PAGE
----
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Gregory Gourdet's Seafood, Bacon & Kimchi Hotpot

Gregory Gourdet's Seafood, Bacon & Kimchi Hotpot

Dish - Sn 1/Ep 18Dish - Sn 1/Ep 18

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Chef Gregory Gourdet of Portland's Departure crafts a bacon and shrimp hotpot combining locally sourced seasonal ingredients with South Korean flavors to create a complex dish that is spicy, crunchy and most of all, full of umami.

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Transcript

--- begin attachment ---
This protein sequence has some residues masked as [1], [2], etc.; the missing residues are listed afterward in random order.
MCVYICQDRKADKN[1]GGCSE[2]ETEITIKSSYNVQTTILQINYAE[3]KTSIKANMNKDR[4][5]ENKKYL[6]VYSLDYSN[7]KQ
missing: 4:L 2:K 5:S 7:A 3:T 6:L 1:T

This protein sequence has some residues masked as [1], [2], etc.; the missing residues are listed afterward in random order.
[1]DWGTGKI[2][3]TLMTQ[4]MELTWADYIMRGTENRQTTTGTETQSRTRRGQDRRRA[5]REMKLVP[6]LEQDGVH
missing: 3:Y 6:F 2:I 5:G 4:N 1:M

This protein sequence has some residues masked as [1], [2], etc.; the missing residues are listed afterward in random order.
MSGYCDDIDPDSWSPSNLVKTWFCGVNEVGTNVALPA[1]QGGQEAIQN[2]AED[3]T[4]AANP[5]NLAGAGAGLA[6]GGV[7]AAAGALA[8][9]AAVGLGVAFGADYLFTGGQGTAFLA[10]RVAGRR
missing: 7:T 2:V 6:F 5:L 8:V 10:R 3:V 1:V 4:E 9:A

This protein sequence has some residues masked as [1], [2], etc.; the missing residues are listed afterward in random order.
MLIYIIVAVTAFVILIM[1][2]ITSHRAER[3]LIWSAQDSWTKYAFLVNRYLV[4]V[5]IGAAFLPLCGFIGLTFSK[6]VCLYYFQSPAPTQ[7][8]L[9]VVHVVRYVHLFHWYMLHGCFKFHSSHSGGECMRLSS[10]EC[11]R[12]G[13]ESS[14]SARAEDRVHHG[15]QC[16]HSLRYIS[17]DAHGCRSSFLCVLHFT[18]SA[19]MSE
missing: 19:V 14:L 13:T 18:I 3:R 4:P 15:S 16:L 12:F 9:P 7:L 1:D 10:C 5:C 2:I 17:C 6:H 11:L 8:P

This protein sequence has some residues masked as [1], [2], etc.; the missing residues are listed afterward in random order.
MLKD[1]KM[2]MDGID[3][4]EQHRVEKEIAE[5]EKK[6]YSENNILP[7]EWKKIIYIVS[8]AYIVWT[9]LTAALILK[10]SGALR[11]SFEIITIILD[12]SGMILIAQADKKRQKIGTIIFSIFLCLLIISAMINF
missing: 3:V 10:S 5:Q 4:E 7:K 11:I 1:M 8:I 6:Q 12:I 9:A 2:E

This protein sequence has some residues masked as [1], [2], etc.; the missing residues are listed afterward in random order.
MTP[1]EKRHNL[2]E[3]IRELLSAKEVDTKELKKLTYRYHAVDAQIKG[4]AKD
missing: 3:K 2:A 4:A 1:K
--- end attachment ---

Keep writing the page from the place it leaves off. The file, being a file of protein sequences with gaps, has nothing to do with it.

- Our hotpot brings together traditional Korean flavors with local Portland ingredients. It highlights bacon that is grown and made in Oregon with beautiful gochujang that we import from South Korea, so you see this really great combination. My name is Gregory Gourdet, and I am the executive chef of Departure here in Portland, Oregon. While I was studying at the CIA, the Culinary Institute of America, I had an internship at Jean-Georges. Cooking there is where I was first exposed to true Asian flavors. A lot of those Asian flavors had a very strong parallel to my Haitian upbringing. This hotpot is truly a combination of techniques I've learned at Jean-Georges and truly what Departure is today: Asian flavors and seasonal ingredients from here in Portland. Our hotpot starts with a broth made from chicken stock and kombu seaweed. Traditionally, this stew is made with water, but I wanted to add a little bit more richness and a little bit more umami to the dish. We let it simmer gently for 30 minutes to really extract that umami from that kombu and season that stock. We remove the kombu and reserve the stock. We'll use the stock to make the stew in a little bit. We serve the hotpot with short-grain rice to absorb all those delicious flavors in the broth. The first thing we do is wash the rice to get rid of all that extra starch. After that, we'll add some cool water, rub gently until the water runs clear. We add the rice to the pot, add the water. Once it's at a boil, reduce the heat, and cook it about 15 minutes until it's nice and fluffy. This hotpot is all about developing flavor. We cook all the ingredients in the same pot, so you want to make sure to really caramelize and develop all those flavors individually to have them marry really well at the end. The first thing we do is warm up our stone bowl to extremely high heat. Once it's almost smoking, add your grapeseed oil, and get that hot as well. The next step is to add your bacon. We're caramelizing the bacon to get some really great delicious bacon flavor out of it. We'll add mushrooms and caramelize those just a bit until they're just starting to get golden. Next, we'll add onions, garlic, and jalapeno. We're just cooking until we get the edges soft and just a touch caramelized, to really develop the flavors of these individual ingredients. We add daikon for a little vegetal crunch, and then we introduce gochujang. Gochujang is a spicy, funky, fermented bean paste from Korea. It'll add a beautiful depth and richness to the final broth. We'll add gochugaru. Gochugaru is Korean chile. It's a little spicy, a little bit sweet, and it'll actually give the broth some body. We'll add our flavored stock from earlier, which will add depth and umami to our finished product. Once our stock is simmering, we'll add kimchi. The kimchi is going to give it lots of great acid and lots of great crunch. We'll start adding the final layers to our dish, and it's important to work very quickly with these next two ingredients. We'll add our shrimp. Make sure that your soup is at a rolling boil, and finish off with a raw egg. You want to make sure that your shrimp are well-dispersed in the broth, and at the same time, pour hot broth over the egg to make sure that it gets cooked just to medium. Once the shrimp is just cooked through and the egg is just set, we take the hotpot off the stove and plate it. To add final little bits of flavor and umami, we finish with nori that is cut into julienne and toasted nutty sesame seeds. We'll serve it with steamed white rice, and here you have Departure's bacon shrimp kimchi hotpot. This hoptpot is really special to me because it really showcases some of my favorite Korean flavors and one of my favorite countries. There is a foundation of chiles and developing flavors and those both speak to my Haitian heritage and my formative years at Jean-Georges. It really honors and respects traditional Asian ingredients with the bounty that Portland has to offer.

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